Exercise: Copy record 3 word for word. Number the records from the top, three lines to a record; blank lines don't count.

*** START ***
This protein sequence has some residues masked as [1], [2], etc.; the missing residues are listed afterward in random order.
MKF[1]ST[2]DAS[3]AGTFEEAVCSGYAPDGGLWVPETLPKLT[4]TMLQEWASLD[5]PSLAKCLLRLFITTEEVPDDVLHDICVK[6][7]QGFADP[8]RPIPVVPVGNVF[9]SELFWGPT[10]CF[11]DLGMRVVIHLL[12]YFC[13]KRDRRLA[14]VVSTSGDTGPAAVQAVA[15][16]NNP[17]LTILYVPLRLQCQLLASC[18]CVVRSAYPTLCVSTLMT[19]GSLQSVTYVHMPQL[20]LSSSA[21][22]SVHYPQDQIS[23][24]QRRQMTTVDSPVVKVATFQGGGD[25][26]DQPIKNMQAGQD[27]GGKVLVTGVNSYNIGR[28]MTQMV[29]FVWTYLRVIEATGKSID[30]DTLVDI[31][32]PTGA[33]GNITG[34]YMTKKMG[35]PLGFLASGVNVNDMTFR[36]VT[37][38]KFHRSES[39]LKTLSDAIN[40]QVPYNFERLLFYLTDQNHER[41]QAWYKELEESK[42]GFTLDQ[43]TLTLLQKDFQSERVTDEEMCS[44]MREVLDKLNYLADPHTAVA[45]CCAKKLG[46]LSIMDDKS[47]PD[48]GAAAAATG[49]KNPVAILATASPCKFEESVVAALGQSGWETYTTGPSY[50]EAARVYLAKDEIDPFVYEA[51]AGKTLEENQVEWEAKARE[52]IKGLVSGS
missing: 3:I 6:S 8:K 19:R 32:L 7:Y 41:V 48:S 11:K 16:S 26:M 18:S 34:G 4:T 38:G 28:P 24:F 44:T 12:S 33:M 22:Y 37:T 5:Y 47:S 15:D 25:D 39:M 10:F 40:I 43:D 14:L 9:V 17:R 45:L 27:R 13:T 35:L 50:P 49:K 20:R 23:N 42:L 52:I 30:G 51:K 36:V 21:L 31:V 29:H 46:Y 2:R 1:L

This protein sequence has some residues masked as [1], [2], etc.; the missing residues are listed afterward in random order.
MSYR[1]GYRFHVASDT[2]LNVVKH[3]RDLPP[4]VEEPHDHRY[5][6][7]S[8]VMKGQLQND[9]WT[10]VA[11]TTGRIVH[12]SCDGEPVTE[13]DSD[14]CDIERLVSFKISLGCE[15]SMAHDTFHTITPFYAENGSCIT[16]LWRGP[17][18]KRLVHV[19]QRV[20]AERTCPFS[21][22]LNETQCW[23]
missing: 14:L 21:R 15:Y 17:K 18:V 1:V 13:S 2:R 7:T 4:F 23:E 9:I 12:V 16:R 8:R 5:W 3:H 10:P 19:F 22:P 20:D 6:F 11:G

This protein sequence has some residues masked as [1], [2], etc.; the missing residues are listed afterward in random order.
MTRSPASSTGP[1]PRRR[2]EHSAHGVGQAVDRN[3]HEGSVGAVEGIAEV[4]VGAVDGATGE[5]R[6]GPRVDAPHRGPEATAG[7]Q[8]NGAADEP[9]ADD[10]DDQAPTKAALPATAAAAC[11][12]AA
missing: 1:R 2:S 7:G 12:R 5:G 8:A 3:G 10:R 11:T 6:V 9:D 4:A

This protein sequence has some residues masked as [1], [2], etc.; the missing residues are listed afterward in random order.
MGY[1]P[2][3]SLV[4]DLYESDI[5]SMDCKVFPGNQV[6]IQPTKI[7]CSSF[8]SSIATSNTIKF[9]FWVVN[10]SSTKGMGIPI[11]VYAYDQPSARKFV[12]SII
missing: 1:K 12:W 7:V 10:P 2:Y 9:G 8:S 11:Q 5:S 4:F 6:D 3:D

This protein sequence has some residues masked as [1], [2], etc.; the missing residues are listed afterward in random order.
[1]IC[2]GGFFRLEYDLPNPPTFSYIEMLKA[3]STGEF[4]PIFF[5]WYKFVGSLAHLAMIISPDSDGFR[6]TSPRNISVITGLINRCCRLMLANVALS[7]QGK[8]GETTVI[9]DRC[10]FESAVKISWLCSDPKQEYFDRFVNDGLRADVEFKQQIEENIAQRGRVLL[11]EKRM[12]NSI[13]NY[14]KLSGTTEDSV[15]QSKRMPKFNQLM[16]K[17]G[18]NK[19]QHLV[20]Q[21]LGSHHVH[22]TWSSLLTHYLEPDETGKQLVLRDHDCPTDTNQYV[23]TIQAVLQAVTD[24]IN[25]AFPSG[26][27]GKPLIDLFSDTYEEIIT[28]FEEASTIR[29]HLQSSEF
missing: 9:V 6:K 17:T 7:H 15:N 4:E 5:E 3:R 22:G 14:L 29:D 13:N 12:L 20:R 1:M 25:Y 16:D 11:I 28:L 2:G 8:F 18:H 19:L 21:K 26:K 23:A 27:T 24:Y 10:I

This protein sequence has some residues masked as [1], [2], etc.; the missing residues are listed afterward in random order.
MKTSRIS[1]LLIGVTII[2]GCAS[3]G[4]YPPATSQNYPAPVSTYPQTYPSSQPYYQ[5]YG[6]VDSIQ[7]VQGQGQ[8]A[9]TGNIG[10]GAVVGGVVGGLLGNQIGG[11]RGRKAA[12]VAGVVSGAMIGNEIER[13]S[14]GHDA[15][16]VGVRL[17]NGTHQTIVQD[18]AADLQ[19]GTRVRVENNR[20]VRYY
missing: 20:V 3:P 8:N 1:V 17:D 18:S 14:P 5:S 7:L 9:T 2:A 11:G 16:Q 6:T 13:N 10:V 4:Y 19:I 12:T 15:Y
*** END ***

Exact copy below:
This protein sequence has some residues masked as [1], [2], etc.; the missing residues are listed afterward in random order.
MTRSPASSTGP[1]PRRR[2]EHSAHGVGQAVDRN[3]HEGSVGAVEGIAEV[4]VGAVDGATGE[5]R[6]GPRVDAPHRGPEATAG[7]Q[8]NGAADEP[9]ADD[10]DDQAPTKAALPATAAAAC[11][12]AA
missing: 1:R 2:S 7:G 12:R 5:G 8:A 3:G 10:R 11:T 6:V 9:D 4:A